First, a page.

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Discussion Starter · #1 ·
i just got my kc lights and my husband is going to do the wireing, im not at home with the jeep now to look at it to decide were we are going to install the switch, so can some one please tell me the best place to run the wire through the fire wall , also does the end piece come off the dash so we can drill hole and install the switch? thank you for any imfo
 

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Yes the end piece comes off . There is a whole there with that expanable foam just use a coat hanger poke through tape wire on ( its a little tight) then just fill in hole with silicone or insulation
 

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The Bad Guy
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The side panel pops right off. Here's a picture with it off and where the wires go through the foam filled hole.



Here's a picture of the installed switch.

 

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Discussion Starter · #4 ·
Perfect thank you guys. I'll get to work on it now.
 

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The Bad Guy
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Daggo....not a wirenut on a jeep install:bottom:
Here's what happened. I couldn't get the wire with the connector to stay on the effing coat hanger. I tried every way you could imagine, but kept pulling through an emty cost hanger. So I ended up cutting the connector off, pulling the wire through, and splicing them back together.
 

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The Bad Guy
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Hehehe, I can mail you a butt connector :)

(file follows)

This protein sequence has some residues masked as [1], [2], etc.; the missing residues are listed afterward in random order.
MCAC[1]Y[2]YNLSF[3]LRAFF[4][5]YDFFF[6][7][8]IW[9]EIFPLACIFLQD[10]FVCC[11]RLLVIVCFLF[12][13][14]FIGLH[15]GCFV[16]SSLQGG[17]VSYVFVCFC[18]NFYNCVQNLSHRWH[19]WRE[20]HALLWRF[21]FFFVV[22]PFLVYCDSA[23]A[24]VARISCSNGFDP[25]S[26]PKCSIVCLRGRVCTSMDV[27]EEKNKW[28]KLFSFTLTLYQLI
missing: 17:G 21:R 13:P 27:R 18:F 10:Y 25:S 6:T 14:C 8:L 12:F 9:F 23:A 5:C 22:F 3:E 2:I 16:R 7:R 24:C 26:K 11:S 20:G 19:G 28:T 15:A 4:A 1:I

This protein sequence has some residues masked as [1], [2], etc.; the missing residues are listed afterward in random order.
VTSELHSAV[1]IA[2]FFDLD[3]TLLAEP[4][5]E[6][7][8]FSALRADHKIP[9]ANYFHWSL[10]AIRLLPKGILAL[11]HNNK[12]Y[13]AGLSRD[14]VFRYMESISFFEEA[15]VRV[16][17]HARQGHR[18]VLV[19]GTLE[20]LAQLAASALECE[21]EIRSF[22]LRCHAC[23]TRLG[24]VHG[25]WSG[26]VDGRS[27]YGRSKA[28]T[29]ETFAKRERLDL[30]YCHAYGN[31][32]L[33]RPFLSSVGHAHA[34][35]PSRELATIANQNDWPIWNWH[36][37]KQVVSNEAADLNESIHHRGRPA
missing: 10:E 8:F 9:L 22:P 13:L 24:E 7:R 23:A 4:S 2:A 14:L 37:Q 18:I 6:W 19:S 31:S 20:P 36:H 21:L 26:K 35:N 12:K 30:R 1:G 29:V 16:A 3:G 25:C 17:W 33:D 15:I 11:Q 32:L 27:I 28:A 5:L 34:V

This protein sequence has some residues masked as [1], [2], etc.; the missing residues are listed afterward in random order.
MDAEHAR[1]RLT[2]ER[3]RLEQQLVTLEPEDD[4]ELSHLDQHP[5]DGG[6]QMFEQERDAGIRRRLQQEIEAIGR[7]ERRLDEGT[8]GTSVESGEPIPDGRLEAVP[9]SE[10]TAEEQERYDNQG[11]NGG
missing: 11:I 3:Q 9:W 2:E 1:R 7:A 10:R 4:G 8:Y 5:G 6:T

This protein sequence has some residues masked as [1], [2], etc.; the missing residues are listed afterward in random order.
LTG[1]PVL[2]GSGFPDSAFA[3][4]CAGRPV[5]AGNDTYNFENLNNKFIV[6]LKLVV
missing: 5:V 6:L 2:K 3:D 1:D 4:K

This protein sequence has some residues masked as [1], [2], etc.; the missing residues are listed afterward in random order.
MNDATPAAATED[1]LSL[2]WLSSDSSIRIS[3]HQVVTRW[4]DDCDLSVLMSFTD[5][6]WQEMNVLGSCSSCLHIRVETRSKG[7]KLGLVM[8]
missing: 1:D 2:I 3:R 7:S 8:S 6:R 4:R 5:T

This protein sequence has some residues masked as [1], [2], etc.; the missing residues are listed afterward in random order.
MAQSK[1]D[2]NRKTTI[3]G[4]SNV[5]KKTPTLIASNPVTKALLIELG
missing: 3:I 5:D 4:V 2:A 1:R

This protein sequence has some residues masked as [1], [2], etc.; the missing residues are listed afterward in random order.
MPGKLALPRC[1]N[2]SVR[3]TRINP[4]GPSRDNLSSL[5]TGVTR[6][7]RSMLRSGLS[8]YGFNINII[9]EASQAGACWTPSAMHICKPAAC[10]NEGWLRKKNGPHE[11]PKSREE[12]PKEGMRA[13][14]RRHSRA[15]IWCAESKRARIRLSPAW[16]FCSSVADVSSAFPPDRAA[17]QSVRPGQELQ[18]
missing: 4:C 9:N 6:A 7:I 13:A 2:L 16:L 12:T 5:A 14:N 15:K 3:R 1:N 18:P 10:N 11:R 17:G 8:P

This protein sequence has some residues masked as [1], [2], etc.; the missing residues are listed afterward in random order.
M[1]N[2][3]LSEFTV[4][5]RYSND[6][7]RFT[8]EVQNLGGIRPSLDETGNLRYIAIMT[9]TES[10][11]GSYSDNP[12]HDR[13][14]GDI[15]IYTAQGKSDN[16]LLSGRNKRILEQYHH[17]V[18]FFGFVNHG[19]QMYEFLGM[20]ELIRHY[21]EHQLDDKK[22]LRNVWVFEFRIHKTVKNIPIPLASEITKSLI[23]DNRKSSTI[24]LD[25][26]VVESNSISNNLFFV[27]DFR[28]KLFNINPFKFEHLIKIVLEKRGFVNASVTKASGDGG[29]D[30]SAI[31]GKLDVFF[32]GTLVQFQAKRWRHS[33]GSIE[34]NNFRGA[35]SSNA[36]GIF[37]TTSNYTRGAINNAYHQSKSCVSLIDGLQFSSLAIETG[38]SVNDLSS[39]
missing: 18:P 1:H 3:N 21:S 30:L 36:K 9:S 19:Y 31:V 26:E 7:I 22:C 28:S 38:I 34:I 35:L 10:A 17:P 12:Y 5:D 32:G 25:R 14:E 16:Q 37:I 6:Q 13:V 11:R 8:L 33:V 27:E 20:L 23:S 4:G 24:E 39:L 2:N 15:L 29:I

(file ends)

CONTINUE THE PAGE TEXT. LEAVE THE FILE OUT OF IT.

As cleanly as possible in this forum, please explain what a "butt" connector is. My son is an electrician so wire nuts are practically everywhere.
 

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The Bad Guy
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23,234 Posts
Its a wiring connector that is open on both ends and gauge specific. Basically it joins the wire back together and the connector gets crimped on both sides to hold the wire in place.
Hmmm, I think I have some of those. Thanks.
 

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Solder and heat shrink are really the way to go..........;)
 

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Just a kid at heart...
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I agree too a certain extent, but here in the professional relm butt connectors are just fine if the correct tool is used to crimp um. I've been using them for over 30 years with no issues.

I use them, too. Depending on location, i use the plain ones, or the silicone filled ones for damp locations. But, solder and heatshrink is the best way to go, just not always practical.
 

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Commercial MemberX
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Actually the best way to go is don't have a broken connection :) The problem I see alot with soldering connections like that is most people don't know how to solder correctly and either use the wrong solder or create a bad solder joint. Also, if the shrink is not thick enough it could allow a frayed wire to poke through and short to ground.
 

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Just a kid at heart...
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14,315 Posts
Actually the best way to go is don't have a broken connection :) The problem I see alot with soldering connections like that is most people don't know how to solder correctly and either use the wrong solder or create a bad solder joint. Also, if the shrink is not thick enough it could allow a frayed wire to poke through and short to ground.
I use a spiral wrap and at least 2Xcut heat shrink. Again, it depends where it is going. I also tin and flux the connections.

I'm also using a PACE soldering station, so I know what my specs are. If I have to use a quick splice to get something going, I use it. Then go back and fix it later for a permanent fix.
 
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